As most cases of rickets are caused by a vitamin D and calcium deficiency, it's usually treated by increasing a child's intake of vitamin D and calcium.
Vitamin D and calcium levels can be increased by:
- eating more foods that are rich in calcium and vitamin D
- taking daily calcium and vitamin D supplements
- having a vitamin D injection each year – this is only necessary if the child can't take the supplements by mouth or has intestinal or liver disease
Sunlight also helps our bodies to make vitamin D, so you may be advised to increase the amount of time your child spends outside.
Your GP will advise you about how much vitamin D and calcium your child will need to take. This will depend on their age and the cause of rickets. If your child has problems absorbing vitamins, they may need a higher dose.
Treating complications and related conditions
When rickets occurs as a complication of another medical condition, treating the underlying condition will often cure the rickets.
If your child has a bone deformity caused by rickets, such as bowed legs or curvature of the spine, your GP may suggest treatment to correct it. This may include surgery.
A combination of phosphate supplements and a special form of vitamin D is required for the treatment of hypophosphatemic rickets, where a genetic defect causes abnormalities in the way the kidneys and bones deal with phosphate.
Children with other types of genetic rickets need very large amounts of a special type of vitamin D treatment.
Supplement side effects
It's very unusual to get side effects from vitamin D, calcium or phosphate supplements if they're given in the correct dose. Your doctor will advise you about how much supplement is needed, for how long, and the monitoring of treatment.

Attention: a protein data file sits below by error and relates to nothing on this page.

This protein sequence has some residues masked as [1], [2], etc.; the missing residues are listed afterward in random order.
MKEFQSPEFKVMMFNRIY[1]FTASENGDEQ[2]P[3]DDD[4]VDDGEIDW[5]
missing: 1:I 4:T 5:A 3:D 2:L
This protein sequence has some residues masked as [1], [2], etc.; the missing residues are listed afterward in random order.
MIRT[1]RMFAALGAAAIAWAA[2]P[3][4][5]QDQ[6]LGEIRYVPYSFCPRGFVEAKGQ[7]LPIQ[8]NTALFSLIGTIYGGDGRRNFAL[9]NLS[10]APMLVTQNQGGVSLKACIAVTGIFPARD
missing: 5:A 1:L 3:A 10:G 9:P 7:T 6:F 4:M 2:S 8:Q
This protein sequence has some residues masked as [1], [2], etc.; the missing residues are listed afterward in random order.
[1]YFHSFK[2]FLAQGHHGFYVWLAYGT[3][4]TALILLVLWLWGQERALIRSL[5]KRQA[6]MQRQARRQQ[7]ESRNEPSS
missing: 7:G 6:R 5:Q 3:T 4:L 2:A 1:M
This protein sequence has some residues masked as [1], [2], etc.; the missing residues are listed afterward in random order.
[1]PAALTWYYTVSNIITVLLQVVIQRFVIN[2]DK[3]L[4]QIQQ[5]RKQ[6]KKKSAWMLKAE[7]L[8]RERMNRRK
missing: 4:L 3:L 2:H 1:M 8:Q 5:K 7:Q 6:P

If the vitamin D or calcium dose is too high or the treatment is continued for too long or isn't carefully monitored, it can raise calcium levels in the blood. This can result in a condition called hypercalcaemia.
Symptoms of hypercalcaemia include:
- passing a lot of urine
- feeling thirsty
- reduced appetite
- nausea, abdominal pain, constipation and vomiting
- dizziness and headaches
- bone pain
See your GP immediately if you or your child have any of these symptoms.
If you have osteomalacia – the adult form of rickets that causes soft bones – treatment with supplements will usually cure the condition.
However, it may be several months before any bone pain and muscle weakness is relieved.
You should continue taking vitamin D supplements regularly to prevent the condition returning.
Page last reviewed: 25 May 2018
Next review due: 25 May 2021